Hans-Peter Lipp , University of Zurich

room 815, Mayer Building at 15:30

17 June, 2010
Genetic and developmental roots of behavioral individuality:  an evolutionary perspective

Given the complexity of the mammalian brain and its inherent plasticity, a main conceptual problem in genetics of brain and behavior is how single genes and simple epigenetic mechanisms achieve significant and long-lasting expression in order to determine neural and behavioral traits. The problem can be at least partially resolved, if one assumes that brain development reflects a building up of a system hierarchy, which is itself characterized by interconnections of system set-points rather than by a network connecting all components of the brain. Thus, primary targets of genes or epigenetic factors influencing the operation of given systems must be set-points. But how can such factors be specific for behavior and behavioral traits, particularly so if one assumes that most gene mutations have detrimental effects?

A possible answer is timing: early effects, predominant during intrauterine development and affecting basic properties of neurons and connections, tend to produce neurological syndromes; while during the middle stages of development, many such effects are masked by system homeostasis, developmental and adult plasticity.  On the other hand, the very last steps of differentiation  occur postnatally when genes or epigenetic factors can influence only the last steps of functional differentiation, that is the implementation of talents and propensities. From an evolutionary perspective, this results in differential accumulation of genetic variation of brain-specific mutations: early-acting mutations reducing biological fitness are constantly eliminated by natural selection; mutations acting during the middle developmental period hardly achieve phenotypic expression and are thus protected and accumulated. Finally, mutations and epigenetic factors acting during the last developmental period do often not affect biological fitness but are no longer modified by developmental plasticity. Therefore, they are more visible and appear as personality traits. They also become, depending on the ecological situation, the prime target of natural selection, allowing rapid evolutionary remodeling of the cerebral system hierarchy according to a top-to-bottom principle.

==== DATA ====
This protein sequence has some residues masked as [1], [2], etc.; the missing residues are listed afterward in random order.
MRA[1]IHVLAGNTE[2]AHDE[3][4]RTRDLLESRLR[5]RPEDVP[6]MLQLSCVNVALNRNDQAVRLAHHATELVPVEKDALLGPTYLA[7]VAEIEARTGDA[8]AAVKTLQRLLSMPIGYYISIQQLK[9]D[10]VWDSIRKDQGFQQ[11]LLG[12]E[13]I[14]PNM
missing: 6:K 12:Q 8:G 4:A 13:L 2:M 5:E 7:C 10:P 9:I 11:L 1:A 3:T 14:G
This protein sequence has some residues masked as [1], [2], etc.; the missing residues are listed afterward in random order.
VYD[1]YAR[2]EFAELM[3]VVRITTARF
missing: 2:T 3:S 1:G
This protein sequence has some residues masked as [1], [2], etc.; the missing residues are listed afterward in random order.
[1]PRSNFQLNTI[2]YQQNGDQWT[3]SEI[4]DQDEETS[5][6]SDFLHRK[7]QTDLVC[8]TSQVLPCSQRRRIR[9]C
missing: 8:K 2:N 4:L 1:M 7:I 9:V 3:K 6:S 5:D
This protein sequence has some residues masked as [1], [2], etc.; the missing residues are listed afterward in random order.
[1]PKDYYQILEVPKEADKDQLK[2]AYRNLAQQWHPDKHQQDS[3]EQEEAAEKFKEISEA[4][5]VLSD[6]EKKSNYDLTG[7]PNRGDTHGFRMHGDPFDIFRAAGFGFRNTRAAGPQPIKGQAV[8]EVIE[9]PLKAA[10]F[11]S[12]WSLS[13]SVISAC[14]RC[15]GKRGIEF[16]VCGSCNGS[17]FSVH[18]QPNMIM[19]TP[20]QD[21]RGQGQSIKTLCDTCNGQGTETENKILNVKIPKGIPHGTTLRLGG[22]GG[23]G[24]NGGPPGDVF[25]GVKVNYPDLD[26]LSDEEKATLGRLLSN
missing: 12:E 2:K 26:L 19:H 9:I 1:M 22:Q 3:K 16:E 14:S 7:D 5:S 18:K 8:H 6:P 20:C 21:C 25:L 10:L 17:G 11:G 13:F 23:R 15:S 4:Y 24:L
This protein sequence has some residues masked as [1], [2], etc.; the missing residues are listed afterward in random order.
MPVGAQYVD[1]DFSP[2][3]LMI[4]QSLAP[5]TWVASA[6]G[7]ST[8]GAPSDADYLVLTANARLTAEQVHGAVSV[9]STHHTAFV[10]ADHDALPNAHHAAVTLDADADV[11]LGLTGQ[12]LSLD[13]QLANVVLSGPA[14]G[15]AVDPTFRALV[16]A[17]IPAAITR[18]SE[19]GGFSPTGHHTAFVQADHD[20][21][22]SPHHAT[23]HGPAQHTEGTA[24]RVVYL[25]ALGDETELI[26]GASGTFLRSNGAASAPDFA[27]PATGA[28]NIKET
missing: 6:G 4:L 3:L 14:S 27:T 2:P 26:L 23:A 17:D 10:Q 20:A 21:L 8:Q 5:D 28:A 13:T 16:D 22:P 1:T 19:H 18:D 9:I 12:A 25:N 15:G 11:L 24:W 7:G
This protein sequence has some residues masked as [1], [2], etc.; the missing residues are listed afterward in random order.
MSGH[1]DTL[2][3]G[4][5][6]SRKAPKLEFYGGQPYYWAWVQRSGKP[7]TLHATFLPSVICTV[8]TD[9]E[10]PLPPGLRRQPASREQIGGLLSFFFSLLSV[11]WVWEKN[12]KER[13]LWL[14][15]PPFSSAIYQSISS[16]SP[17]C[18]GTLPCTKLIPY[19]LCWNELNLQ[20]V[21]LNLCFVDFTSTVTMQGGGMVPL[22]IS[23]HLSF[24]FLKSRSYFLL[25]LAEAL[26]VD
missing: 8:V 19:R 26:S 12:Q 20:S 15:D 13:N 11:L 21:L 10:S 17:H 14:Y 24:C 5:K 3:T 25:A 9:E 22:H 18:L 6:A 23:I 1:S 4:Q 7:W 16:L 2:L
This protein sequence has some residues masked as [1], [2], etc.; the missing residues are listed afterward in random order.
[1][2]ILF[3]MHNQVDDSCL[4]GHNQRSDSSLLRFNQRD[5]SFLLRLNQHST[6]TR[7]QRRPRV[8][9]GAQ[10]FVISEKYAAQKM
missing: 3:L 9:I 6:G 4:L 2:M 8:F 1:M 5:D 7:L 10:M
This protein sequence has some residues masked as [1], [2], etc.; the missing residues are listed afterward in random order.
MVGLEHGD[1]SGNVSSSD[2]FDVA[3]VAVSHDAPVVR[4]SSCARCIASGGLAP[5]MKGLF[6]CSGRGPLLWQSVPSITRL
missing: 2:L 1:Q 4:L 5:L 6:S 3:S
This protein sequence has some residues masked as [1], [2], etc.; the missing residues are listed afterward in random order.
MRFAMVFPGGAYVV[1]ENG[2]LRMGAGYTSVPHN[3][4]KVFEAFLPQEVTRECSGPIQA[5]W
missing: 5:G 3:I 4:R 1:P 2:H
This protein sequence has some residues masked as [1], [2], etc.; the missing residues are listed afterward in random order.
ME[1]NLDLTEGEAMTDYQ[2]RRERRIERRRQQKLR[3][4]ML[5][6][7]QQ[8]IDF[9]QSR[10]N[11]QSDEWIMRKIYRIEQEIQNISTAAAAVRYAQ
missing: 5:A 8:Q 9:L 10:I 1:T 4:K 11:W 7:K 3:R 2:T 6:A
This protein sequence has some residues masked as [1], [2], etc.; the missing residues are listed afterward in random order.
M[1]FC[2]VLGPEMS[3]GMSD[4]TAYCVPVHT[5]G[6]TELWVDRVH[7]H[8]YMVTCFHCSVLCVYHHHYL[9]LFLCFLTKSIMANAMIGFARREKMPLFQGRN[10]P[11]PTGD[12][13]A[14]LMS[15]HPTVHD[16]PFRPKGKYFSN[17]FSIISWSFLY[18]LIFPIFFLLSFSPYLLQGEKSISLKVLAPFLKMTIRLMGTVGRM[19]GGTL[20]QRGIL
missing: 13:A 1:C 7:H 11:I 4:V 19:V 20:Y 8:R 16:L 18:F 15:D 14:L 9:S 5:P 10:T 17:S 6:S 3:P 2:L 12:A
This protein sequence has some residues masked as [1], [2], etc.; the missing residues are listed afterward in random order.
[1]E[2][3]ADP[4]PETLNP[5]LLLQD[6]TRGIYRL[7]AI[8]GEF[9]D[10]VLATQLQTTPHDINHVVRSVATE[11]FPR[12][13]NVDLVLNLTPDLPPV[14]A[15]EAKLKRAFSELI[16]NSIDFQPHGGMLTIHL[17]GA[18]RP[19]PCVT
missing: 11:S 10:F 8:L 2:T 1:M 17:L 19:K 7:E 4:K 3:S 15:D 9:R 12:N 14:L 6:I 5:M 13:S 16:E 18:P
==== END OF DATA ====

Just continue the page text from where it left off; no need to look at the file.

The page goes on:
While simplistic, this concepts allows to understand:
- How mammals can maintain a high rate of evolutionary change
  despite of the complexity of their brains.
- How single genes can modify specifically cognitive and emotional traits.
- How such stable traits are equally vulnerable to epigenetic factors
  or even random events during brain late brain development.
- Some phenotypic peculiarities of genetically modified mice.

The concept shall be illustrated by studies monitoring the microevolution of the hippocampal mossy fiber system in naturalistic environments in Western Russia
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